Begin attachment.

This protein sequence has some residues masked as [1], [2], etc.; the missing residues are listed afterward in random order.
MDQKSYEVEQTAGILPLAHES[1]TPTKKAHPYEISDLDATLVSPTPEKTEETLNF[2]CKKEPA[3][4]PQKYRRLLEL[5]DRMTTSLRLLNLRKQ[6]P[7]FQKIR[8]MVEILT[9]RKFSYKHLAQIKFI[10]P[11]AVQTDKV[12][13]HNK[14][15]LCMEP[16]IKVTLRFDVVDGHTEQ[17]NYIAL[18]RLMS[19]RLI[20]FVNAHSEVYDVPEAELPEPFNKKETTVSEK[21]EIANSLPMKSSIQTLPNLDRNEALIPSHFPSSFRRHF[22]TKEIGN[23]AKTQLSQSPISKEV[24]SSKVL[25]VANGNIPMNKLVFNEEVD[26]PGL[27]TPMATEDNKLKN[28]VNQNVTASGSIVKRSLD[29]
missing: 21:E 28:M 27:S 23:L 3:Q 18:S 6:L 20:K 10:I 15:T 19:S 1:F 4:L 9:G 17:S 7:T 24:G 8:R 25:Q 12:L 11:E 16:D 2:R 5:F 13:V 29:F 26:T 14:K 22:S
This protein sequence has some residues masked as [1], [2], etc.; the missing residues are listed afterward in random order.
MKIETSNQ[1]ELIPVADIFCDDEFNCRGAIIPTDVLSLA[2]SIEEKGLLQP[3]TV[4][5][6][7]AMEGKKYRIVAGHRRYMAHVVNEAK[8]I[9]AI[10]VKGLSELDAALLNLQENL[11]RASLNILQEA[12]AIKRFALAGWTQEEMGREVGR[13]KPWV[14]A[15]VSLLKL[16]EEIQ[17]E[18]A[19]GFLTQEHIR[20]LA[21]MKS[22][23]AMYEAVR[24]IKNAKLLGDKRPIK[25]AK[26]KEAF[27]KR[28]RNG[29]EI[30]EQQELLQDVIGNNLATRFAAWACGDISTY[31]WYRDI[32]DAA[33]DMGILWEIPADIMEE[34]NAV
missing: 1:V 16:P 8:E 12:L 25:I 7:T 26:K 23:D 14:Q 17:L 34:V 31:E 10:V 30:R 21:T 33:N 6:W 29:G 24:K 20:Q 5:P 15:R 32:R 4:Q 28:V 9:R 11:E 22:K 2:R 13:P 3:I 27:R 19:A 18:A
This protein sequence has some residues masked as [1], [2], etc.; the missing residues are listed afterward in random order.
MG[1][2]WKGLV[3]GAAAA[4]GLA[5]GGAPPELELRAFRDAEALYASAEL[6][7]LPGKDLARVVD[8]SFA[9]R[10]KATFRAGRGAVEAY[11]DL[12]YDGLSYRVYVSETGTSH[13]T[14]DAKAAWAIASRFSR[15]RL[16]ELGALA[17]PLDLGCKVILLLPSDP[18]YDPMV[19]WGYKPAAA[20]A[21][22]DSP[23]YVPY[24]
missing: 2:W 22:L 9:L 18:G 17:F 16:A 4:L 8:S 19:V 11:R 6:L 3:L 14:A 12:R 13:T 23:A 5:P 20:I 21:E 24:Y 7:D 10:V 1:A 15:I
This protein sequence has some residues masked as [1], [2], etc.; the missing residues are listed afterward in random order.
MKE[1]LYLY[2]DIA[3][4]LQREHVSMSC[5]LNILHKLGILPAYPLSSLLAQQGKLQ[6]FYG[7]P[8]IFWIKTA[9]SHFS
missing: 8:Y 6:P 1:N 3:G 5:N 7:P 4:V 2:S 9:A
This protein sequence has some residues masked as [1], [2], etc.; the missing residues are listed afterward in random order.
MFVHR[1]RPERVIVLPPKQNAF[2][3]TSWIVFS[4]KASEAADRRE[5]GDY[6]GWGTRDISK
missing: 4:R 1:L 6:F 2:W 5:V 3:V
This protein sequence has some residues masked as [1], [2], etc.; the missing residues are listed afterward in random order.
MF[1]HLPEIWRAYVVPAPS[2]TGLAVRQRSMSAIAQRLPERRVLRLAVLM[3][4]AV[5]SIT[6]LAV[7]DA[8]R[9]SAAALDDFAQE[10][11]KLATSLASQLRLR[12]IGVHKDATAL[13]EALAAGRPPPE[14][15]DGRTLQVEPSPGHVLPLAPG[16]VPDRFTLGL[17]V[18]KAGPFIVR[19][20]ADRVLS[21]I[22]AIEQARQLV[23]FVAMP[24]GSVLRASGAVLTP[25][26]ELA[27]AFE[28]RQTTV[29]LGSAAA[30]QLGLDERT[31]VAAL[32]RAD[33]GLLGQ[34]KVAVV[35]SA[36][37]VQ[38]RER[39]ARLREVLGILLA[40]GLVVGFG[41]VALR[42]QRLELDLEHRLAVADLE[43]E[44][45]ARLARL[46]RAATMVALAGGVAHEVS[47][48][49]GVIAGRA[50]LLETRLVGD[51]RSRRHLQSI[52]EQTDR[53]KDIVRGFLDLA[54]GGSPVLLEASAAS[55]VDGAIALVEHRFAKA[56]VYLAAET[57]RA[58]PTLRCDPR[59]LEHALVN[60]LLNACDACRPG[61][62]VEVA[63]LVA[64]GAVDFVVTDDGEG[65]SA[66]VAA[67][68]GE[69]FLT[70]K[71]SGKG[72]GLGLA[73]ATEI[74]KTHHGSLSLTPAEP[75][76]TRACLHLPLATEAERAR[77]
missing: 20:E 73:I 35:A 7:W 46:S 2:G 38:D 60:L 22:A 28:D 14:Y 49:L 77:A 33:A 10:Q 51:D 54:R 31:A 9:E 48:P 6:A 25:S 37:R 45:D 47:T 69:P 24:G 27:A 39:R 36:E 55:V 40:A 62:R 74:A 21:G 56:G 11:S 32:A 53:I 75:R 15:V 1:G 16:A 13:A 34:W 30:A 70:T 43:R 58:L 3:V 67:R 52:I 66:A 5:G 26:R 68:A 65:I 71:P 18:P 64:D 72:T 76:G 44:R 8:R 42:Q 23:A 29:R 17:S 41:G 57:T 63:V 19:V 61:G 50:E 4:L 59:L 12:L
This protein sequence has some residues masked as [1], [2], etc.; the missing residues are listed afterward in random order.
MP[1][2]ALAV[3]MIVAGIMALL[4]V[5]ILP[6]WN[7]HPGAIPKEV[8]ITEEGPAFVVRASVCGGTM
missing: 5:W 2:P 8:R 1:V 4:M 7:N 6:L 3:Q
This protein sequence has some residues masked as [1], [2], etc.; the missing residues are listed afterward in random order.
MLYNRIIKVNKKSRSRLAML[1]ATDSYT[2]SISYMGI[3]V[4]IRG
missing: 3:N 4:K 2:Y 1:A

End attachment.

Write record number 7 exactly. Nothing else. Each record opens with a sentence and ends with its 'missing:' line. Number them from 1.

This protein sequence has some residues masked as [1], [2], etc.; the missing residues are listed afterward in random order.
MP[1][2]ALAV[3]MIVAGIMALL[4]V[5]ILP[6]WN[7]HPGAIPKEV[8]ITEEGPAFVVRASVCGGTM
missing: 5:W 2:P 8:R 1:V 4:M 7:N 6:L 3:Q